The problem is that a candidate’s “electoral base”, like all other things, is a political construction — it needs to be “imagined” into existence and sometimes “shaped” (or re-shaped) before it can be targeted for mobilization. Certainly the raw material of disenchanted or indifferent potential voters must be out there, but the key task is giving them definition and cultivating a self-awareness. Not an easy task when talking about an imagined collective. The talent of folks like Rove is that of the sculptor confronting a huge ball of clay — they can see its potential and work their skills into an artistic form.

The problem is that often the more relevant metaphor is that of Dr Frankenstein who seeks to give life to a corpse with a brain transplant. Risky business that….

John McCain confronted his Frankenstein yesterday in front of live camera at a very public town meeting, and you go the distinct impression that it scared the hell out of him.

October 11th, 2008 Posted by | accountabilitybloke | no comments

Obama backgrounder….

Today’s New York TImes has a a front page piece that offers an interesting picture of Barack Obama’s political rise in Chicago — and the style he developed there. What emerges is a picture of an intelligent political novice who turned into a politically savvy operator.

One of the highlighted quotes from the article comes from Rashid Khalidi: “People think he’s a saint. He’s not. He’s a politician.” Although perhaps meant as a criticism of Obama, the line is actually both a good summary of the lessons to be drawn from the article and a damn good reason for backing him for the presidency. No doubt we would like to elect saints to political office, but assuming that is unlikely (and probably undesirable — the arrogance of power driven by egomania is sufficiently dangerous; an individual convinced of his or her saintliness would be catastrophic!), a politician with the intellectual capacity to be reflective and the skills of a political mediator is exactly what we might need.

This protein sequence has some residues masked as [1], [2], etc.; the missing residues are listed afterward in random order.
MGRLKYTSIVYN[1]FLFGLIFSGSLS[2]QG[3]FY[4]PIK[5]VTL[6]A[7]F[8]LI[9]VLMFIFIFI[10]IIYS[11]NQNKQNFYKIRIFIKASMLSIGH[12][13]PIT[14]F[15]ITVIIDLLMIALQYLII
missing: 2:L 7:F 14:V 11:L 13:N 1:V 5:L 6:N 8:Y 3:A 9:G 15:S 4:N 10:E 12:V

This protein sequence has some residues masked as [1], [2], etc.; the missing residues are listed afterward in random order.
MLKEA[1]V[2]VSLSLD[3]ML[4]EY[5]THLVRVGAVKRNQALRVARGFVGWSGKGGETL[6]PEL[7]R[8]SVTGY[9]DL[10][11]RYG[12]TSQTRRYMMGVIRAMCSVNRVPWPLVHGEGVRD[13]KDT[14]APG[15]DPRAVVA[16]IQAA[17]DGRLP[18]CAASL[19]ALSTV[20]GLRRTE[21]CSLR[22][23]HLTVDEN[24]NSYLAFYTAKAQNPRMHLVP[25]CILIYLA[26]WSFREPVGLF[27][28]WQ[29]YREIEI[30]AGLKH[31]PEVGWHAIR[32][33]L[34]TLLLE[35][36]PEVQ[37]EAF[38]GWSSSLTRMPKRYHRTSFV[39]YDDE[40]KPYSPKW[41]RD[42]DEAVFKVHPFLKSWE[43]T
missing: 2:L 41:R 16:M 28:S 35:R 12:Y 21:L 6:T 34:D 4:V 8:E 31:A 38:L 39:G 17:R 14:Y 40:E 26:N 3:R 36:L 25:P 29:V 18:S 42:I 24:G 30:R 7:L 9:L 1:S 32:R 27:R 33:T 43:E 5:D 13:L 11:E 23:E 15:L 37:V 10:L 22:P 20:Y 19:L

Although I tend to assume a “keep them guessing” posture when it comes to my political leanings (if for no other reason than it keeps my students baffled about some of my comments in class), it should be clear that I am an Obama supporter at this point — and have been a regular (if small) contributor for some months now. That said, although I am fascinated by his charismatic style and his stands on many issues, what really attracts me is his well-honed political savvy and what promises to be a very different and very intresting presidency — if we are lucky and wise enough to make it happen….

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Followups:

Another article in this AM’s NY Times reinforces my argument of the need for the pragmatic, bridge-building style that Obama would bring to the presidency. In the short Magazine piece, William Galston and Pietro Nivola present the case that the political geography of the US reflects a much more polarized landscape than two decades ago. Read in conjunction with the Obama backgrounder and one can see the benefits….

Finally, my daughter just sent me a link to the Saturday Night Live “Message from Hillary” skit that opened their show last night. Funny….

May 11th, 2008 Posted by | accountabilitybloke | no comments